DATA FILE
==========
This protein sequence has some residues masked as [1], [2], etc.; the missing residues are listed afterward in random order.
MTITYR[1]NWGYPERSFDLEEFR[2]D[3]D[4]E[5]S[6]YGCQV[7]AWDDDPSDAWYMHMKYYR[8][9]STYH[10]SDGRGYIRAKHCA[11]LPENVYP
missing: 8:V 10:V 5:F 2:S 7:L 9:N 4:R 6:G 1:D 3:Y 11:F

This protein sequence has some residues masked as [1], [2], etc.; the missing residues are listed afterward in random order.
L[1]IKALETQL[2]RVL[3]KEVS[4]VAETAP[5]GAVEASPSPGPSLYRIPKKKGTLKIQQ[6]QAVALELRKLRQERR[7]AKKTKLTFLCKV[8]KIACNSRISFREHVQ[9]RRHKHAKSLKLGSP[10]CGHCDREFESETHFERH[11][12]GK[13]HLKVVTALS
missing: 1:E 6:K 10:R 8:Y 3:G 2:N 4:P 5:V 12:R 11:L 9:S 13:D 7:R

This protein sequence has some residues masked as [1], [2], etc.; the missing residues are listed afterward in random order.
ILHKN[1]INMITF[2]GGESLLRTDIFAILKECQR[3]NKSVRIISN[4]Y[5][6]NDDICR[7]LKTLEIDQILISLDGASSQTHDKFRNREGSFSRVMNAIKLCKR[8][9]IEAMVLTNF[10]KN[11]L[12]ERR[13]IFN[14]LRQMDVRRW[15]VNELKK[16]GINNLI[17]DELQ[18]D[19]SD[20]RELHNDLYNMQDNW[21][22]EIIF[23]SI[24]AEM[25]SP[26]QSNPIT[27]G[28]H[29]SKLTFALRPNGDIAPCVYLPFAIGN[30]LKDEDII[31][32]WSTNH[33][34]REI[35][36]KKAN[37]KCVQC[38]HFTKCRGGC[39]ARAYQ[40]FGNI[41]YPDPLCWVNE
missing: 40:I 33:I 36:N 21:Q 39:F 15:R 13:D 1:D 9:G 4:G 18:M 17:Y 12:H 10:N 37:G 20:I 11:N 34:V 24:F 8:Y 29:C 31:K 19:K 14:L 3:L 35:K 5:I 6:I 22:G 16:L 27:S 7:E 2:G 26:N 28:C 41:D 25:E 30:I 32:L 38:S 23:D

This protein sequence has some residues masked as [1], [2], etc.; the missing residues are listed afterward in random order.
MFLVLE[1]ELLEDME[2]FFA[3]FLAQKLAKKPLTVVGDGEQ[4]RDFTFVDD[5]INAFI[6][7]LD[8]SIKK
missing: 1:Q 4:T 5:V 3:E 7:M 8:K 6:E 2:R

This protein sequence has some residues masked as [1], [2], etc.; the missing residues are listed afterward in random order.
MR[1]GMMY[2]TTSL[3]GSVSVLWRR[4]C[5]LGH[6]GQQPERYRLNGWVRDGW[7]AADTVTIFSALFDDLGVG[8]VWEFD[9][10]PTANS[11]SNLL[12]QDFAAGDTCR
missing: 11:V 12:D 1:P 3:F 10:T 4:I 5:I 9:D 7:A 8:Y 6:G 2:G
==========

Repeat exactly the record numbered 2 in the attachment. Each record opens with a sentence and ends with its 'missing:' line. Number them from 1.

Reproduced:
This protein sequence has some residues masked as [1], [2], etc.; the missing residues are listed afterward in random order.
L[1]IKALETQL[2]RVL[3]KEVS[4]VAETAP[5]GAVEASPSPGPSLYRIPKKKGTLKIQQ[6]QAVALELRKLRQERR[7]AKKTKLTFLCKV[8]KIACNSRISFREHVQ[9]RRHKHAKSLKLGSP[10]CGHCDREFESETHFERH[11][12]GK[13]HLKVVTALS
missing: 1:E 6:K 10:R 8:Y 3:G 2:N 4:P 5:V 12:R 11:L 9:S 13:D 7:R